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understanding  "reallocated sector counts"

Posted on 2015-01-29
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Last Modified: 2015-01-30
HWinfo displays a field called [Reallocated Sector Count] 92/36, Worst: 92 (Data = 342)

Can someone help me interpret these readings?
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Question by:bga123
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David Johnson, CD, MVP earned 500 total points
ID: 40578945
all new high capacity drives user error detection and correction within the drive itself. If a drive has problems with a sector it will relocate that sector to a spare sector.
It shows 36 sectors available and using 92 sectors .. I believe that the 36 is incorrect and not reading the SMART data properly or the manufacturer actually has more.   You should only worry if reallocated sectors is increasing consistently. If the number is constant after several boots, then it isn't a problem. If it increases consistently then you should be worried.
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by:bga123
ID: 40579029
Thanks you David. That was a clear explanation. Would you know what the Data=342 means? I tried CrystalDiskInfo and it confirmed the reading of 92/36
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by:bga123
ID: 40579034
For anyone who happens to stumble upon this question the following text comes from the wikipedia entry for S.M.A.R.T.

Count of reallocated sectors. When the hard drive finds a read/write/verification error, it marks that sector as "reallocated" and transfers data to a special reserved area (spare area). This process is also known as remapping, and reallocated sectors are called "remaps". The raw value normally represents a count of the bad sectors that have been found and remapped. Thus, the higher the attribute value, the more sectors the drive has had to reallocate. This allows a drive with bad sectors to continue operation; however, a drive which has had any reallocations at all is significantly more likely to fail in the near future.[3] While primarily used as a metric of the life expectancy of the drive, this number also affects performance. As the count of reallocated sectors increases, the read/write speed tends to become worse because the drive head is forced to seek to the reserved area whenever a remap is accessed. If sequential access speed is critical, the remapped sectors can be manually marked as bad blocks in the file system in order to prevent their use.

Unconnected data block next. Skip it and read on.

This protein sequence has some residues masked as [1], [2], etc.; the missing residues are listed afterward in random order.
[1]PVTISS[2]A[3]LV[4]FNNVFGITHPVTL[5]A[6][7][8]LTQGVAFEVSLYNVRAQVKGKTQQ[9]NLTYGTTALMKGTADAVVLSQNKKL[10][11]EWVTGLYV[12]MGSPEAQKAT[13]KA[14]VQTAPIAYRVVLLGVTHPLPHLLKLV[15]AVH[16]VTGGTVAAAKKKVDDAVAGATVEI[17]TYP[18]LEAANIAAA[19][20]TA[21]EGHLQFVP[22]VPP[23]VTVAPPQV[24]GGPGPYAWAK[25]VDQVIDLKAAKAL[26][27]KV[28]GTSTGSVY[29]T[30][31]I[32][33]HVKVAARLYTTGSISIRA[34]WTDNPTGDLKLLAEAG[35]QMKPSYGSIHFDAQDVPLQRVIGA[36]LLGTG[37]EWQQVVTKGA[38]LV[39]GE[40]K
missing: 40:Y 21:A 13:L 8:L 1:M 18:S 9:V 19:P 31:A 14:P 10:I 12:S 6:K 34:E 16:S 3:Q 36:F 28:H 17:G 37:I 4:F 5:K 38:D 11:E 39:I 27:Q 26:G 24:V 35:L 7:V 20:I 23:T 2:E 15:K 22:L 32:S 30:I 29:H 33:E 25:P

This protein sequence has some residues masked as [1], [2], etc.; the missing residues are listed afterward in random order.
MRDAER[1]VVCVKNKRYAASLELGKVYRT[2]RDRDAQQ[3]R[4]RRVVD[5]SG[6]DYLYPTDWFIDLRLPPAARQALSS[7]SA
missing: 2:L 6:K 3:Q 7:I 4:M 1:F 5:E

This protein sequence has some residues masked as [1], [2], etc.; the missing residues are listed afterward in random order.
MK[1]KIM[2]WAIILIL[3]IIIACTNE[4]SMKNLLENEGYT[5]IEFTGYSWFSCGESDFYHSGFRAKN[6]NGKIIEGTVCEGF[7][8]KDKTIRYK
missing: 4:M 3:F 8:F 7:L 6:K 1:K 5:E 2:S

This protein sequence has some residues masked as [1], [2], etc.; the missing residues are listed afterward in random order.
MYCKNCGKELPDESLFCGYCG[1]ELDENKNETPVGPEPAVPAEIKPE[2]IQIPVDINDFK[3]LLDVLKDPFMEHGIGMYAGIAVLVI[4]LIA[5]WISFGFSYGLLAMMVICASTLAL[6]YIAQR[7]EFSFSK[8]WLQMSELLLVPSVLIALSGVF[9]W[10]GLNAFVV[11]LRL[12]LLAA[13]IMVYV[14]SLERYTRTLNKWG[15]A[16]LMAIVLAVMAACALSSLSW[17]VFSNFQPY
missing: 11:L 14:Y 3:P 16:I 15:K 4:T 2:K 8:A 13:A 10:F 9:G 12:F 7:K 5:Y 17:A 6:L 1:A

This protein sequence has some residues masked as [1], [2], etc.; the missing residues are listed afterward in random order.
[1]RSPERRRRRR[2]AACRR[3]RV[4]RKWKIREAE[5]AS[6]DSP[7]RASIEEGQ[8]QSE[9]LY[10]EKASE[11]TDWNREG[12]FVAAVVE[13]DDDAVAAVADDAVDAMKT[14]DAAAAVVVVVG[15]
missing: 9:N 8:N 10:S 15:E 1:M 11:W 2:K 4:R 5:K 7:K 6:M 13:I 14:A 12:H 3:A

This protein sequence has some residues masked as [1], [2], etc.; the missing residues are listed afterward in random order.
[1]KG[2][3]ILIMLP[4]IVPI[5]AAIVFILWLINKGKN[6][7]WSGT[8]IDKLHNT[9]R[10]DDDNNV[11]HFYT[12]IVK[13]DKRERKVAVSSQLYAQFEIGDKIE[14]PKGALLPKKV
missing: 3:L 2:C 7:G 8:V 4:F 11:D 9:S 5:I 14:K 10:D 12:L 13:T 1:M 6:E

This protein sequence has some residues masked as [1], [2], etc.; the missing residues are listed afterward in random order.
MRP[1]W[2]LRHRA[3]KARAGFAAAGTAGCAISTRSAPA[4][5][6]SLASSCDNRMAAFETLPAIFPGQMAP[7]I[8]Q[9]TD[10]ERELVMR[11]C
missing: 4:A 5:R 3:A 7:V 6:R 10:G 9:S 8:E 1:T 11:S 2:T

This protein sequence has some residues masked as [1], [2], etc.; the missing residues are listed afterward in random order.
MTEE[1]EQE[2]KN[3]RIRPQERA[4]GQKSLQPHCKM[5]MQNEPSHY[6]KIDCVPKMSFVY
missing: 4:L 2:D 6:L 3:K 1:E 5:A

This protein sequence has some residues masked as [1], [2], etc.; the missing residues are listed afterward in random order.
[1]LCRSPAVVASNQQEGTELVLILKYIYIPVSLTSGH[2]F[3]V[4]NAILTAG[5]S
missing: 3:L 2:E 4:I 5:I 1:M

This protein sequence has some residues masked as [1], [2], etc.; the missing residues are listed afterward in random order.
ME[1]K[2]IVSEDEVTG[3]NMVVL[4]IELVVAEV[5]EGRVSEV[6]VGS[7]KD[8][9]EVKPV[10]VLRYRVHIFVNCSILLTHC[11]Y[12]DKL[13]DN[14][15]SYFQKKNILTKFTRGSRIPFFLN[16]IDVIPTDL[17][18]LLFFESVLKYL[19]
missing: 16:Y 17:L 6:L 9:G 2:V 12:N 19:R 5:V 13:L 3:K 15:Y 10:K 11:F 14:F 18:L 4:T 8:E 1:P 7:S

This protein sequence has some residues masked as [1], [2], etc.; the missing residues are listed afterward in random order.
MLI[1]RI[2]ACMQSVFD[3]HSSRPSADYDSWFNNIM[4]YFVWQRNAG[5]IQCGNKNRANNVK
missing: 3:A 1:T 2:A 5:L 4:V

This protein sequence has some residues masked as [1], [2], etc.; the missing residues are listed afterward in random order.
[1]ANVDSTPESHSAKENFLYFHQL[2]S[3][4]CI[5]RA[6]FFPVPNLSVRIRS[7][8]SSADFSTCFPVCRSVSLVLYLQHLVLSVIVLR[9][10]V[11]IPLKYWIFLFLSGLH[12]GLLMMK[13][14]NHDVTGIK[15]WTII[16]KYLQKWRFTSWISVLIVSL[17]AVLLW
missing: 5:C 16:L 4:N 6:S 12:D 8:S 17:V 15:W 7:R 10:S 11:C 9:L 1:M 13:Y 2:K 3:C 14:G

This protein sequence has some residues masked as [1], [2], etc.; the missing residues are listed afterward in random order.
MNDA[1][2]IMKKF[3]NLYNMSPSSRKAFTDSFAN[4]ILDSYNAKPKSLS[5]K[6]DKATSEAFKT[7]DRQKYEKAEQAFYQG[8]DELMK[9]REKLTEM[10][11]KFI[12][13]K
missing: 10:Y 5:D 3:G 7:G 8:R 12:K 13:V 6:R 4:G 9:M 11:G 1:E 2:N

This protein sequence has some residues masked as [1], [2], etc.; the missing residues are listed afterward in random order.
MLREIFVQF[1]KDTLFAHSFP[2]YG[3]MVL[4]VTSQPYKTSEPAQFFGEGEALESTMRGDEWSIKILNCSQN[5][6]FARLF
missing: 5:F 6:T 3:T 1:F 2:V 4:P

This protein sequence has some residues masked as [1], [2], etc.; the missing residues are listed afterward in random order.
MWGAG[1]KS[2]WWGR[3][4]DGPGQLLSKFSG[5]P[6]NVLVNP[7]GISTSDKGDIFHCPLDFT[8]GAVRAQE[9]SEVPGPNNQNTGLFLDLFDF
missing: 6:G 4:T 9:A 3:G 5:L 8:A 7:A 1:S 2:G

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by:garycase
ID: 40579238
"... It shows 36 sectors available and using 92 sectors .. "  ==> That's not at all what those numbers mean !!   SMART parameters are reported with a "value" that's set by the manufacturer based on a scale that ranges to either 100 or 200 for each parameter.  [Unfortunately this isn't standardized ... not only do different manufacturers use a different max, but even with the same manufacturer there will be some parameters that start at 100 and others at 200.    The important thing is that the values are above the thresholds ... and hopefully close to the max values.

The numbers you're seeing are 92 for the current value of this parameter, with a threshold of 36 -- the threshold is the value that will cause this parameter to fail the SMART test.    The data value (342) is the actual number of reallocated sectors you currently have.    That's a fairly high number, but I've seen higher ... and as David correctly noted, the most important thing to watch is whether or not it changes over time.
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